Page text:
Most of the better players who would have been restricted free agents this offseason have already signed extensions (Steph Curry and James Harden, for starters), while most of the top unrestricted free agents are expected to re-sign with their current clubs (Dwight Howard and Chris Paul). That'll leave teams deciding between tossing money in the direction of established near-stars like Josh Smith or an aged Manu Ginobili and overpaying a younger Jennings, who presumably has room for improvement.
One big playoff series can make that an easier choice, even if his Bucks lose.
How the series will be decided: This could happen in any number of ways, because the Heat offer such variety.
Milwaukee did snatch a game off Miami in December, but all you have to know about how different the Heat are these days is this: Joel Anthony and Josh Harrellson (remember Jorts?) combined to play 25 minutes in that contest. These days, Chris Andersen is the Heat's go-to center, other than Chris Bosh, of course. The Heat are 39-3 in games Andersen has played. That's a sickening .929 winning percentage.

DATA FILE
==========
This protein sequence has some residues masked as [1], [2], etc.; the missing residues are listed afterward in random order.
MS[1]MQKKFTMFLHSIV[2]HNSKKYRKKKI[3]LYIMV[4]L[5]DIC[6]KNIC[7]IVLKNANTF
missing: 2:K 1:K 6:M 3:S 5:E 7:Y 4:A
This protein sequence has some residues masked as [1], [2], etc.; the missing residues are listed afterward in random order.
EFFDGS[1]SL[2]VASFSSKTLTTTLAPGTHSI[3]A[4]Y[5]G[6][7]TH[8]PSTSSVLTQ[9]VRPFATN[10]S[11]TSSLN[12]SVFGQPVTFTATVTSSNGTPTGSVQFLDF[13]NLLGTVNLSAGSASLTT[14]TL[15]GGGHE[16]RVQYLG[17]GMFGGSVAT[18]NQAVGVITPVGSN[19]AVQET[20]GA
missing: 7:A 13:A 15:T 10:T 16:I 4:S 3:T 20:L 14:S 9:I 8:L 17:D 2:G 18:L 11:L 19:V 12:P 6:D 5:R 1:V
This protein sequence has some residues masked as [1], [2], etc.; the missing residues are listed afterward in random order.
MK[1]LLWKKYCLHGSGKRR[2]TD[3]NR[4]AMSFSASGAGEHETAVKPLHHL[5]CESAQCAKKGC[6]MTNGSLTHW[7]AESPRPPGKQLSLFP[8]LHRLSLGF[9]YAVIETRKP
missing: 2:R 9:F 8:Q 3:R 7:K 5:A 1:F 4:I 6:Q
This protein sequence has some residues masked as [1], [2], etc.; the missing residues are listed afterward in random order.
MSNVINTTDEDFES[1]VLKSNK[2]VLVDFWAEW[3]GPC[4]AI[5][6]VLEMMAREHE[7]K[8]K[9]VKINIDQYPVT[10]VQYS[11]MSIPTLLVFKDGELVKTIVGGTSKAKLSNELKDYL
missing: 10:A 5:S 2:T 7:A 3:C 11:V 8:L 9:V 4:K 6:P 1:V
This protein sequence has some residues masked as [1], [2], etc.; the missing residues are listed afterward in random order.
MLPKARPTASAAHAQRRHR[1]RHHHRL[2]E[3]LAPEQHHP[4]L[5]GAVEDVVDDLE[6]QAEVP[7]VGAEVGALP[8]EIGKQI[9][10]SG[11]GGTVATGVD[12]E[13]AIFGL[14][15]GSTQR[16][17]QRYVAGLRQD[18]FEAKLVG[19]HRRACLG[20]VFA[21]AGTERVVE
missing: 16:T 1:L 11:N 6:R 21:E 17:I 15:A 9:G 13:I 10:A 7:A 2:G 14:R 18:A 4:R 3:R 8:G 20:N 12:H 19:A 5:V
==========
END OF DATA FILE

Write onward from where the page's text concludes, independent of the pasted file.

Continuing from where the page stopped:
The game that best predicts how this series might play out is the Heat's 107-94 win in Milwaukee on March 15, when the Heat were in the midst of their 27-game win streak and clearly in playoff mode.
The Heat's Big Three combined for 76 points in that one. Look for more of that here.
(2) New York Knicks vs. (7) Boston Celtics
Player with most at stake: Carmelo Anthony
This one's a no-brainer, right?
The scoring champ who still can't seem to shake the one-trick-pony label needs to lead the Knicks to their first playoff series victory since 2000 or Knicks fans will turn on him, the rest of the league will dismiss him as a championship-caliber leader, and the league will ban him from wearing headbands.